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Fossil Record A palaeontological open-access journal of the Museum für Naturkunde
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Volume 19, issue 1
Foss. Rec., 19, 11–16, 2016
https://doi.org/10.5194/fr-19-11-2016
© Author(s) 2016. This work is distributed under
the Creative Commons Attribution 3.0 License.
Foss. Rec., 19, 11–16, 2016
https://doi.org/10.5194/fr-19-11-2016
© Author(s) 2016. This work is distributed under
the Creative Commons Attribution 3.0 License.

Research article 17 Nov 2015

Research article | 17 Nov 2015

First record of the genus Pseudopilolabus Legalov, 2003 (Coleoptera: Attelabidae) in Dominican amber

G. Poinar Jr.1, A. E. Brown2, and A. A. Legalov3 G. Poinar Jr. et al.
  • 1Department of Integrative Biology, Oregon State University, Corvallis, OR 97331, USA
  • 2629 Euclid Avenue, Berkeley, CA 94708, USA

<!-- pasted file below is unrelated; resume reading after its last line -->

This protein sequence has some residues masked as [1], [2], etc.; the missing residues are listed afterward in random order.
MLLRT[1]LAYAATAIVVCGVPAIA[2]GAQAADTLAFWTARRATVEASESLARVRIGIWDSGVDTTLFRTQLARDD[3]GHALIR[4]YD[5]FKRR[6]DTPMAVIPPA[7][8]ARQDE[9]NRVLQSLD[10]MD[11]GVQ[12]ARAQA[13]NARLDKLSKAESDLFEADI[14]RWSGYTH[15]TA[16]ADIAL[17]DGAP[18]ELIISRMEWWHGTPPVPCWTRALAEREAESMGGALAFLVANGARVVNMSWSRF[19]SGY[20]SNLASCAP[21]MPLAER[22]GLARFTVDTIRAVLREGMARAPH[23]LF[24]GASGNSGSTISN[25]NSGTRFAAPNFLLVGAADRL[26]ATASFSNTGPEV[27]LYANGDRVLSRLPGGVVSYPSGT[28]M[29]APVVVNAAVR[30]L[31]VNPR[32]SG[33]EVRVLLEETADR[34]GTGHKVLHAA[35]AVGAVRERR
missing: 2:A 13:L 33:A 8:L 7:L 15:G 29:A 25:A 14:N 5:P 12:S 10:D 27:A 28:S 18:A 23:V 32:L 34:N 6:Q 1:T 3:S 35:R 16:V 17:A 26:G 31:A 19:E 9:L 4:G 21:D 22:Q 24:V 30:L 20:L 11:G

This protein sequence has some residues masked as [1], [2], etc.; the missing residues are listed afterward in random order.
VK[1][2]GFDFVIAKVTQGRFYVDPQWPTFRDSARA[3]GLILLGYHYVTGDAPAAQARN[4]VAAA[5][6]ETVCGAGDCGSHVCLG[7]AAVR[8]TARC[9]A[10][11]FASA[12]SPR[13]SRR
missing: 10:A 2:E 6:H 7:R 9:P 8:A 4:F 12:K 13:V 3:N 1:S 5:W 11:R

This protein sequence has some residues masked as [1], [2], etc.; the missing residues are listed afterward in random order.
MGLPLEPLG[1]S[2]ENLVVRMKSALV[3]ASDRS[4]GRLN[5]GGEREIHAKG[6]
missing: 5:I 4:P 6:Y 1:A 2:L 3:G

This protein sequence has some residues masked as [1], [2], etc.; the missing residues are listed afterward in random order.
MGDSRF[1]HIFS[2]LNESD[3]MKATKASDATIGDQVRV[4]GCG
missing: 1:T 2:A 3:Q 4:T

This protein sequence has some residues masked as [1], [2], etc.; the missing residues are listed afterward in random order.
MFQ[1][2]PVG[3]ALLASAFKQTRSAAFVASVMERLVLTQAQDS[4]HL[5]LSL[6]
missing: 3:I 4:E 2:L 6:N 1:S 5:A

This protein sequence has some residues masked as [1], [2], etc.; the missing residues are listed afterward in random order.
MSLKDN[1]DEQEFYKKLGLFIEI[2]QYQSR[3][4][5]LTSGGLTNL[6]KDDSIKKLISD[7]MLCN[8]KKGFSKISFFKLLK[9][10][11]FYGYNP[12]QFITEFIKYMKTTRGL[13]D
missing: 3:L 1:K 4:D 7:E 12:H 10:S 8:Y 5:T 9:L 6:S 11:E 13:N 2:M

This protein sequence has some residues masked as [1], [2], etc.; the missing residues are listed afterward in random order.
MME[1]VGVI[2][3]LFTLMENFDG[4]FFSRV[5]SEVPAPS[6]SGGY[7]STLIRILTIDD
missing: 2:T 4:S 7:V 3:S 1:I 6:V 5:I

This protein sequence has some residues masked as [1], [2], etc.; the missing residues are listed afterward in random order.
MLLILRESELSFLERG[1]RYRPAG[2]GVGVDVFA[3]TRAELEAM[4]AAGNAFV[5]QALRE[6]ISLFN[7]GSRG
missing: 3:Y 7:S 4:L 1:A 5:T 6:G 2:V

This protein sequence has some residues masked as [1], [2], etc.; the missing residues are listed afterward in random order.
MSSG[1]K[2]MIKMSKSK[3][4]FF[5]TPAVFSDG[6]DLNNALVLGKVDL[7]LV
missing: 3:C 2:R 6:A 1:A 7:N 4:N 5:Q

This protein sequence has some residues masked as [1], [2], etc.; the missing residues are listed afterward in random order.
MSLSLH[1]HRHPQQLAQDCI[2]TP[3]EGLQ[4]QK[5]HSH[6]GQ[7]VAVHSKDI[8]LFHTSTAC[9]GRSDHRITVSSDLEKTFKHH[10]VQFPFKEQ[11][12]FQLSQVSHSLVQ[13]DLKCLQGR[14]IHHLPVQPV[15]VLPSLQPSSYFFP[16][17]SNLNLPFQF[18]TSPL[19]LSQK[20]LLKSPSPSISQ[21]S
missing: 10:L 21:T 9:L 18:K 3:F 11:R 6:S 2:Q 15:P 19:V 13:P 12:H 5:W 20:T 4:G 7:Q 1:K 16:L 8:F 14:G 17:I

• 3Institute of Systematics and Ecology of Animals, Siberian Branch, Russian Academy of Sciences, Frunze Street 11, Novosibirsk 630091, Russia

Abstract. A new weevil species (urn:lsid:zoobank.org:act:2D5E9E4A-A250-4D0A-AF69-CF4753436686), Pseudopilolabus othnius Poinar, Brown and Legalov, sp. nov. (Coleoptera: Attelabidae), is described from Dominican amber. The new species is close to the extant P. viridanus (Gyllenhal, 1839) and P. splendens (Gyllenhal, 1839) but differs by having a bronzed body, narrower and more convex elytral intervals, long antennae reaching the middle of the pronotum, and weakly convex eyes; from P. rugiceps (Voss, 1925) it differs by having a smoother pronotum without transverse rugosity; from P. chiriquensis (Hamilton, 1994) it differs by having indistinctly protuberant humeri and the elytra nearly parallel from the humeri to the midpoint. The fossil weevil is the first record of the tribe Pilolabini (Attelabidae) from the West Indies and the first record of the Attelabidae from any amber source.

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